Sadness | Theater Critic's Choice | Chicago Reader

Sadness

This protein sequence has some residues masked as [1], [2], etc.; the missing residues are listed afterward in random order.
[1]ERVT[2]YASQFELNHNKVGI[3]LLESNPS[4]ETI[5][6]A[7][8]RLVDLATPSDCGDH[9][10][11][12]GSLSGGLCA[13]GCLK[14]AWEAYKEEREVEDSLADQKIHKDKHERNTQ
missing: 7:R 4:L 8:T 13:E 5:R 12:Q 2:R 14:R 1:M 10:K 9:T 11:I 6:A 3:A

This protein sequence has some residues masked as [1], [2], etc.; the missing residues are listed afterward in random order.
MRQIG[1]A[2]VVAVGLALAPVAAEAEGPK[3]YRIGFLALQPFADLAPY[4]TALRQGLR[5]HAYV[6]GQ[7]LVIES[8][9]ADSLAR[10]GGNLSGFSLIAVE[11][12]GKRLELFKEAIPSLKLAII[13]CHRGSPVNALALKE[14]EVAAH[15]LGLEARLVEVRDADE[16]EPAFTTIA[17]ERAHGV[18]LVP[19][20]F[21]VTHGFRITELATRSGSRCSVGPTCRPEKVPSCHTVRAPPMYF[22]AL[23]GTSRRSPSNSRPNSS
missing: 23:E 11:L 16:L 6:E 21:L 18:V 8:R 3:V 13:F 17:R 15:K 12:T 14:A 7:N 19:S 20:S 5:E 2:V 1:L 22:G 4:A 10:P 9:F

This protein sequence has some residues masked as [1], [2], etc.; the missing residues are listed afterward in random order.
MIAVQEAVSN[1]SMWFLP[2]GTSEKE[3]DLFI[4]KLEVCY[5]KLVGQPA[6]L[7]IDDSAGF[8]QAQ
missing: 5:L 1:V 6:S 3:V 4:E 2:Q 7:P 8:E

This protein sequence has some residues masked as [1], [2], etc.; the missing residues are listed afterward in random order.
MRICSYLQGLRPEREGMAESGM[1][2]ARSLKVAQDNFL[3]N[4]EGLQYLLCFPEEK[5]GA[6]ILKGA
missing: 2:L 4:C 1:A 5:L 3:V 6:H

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Based on a slide-illustrated stage monologue by writer and photographer William Yang, Tony Ayres's complex and moving Australian video interlaces the AIDS-related deaths of Yang's friends with his experience reclaiming his Chinese-Australian identity. Yang tries to unravel the mystery behind the 1922 murder of his uncle; he hears many conflicting stories, but when he learns that the culprit was acquitted, apparently because of anti-Chinese racism, he understands why his mother played down their Chinese heritage. Episodes from this narrative alternate with segments that use still photographs to document the illness and death of one gay friend after another. Yang narrates each episode, speaking to the camera in a monotone, and his studied lack of affect encourages the viewer to supply the emotion instead of being told how to feel. Video images of the present are combined with reenactments that look intentionally artificial, and sometimes Yang's voice doubles the reenacted dialogue, which seems to stress the impossibility of ever knowing the past. In the end Yang unites these two stories of minority groups victimized by prejudice, saying of the spirits of the dead, "We should not pull them into the physical world with our sadness." On the same program, two videos: Sibyl O'Malley's A Strain of You and Andy Abrahams Wilson's Casualty. Village, Sunday, November 14, 1:00. --Fred Camper

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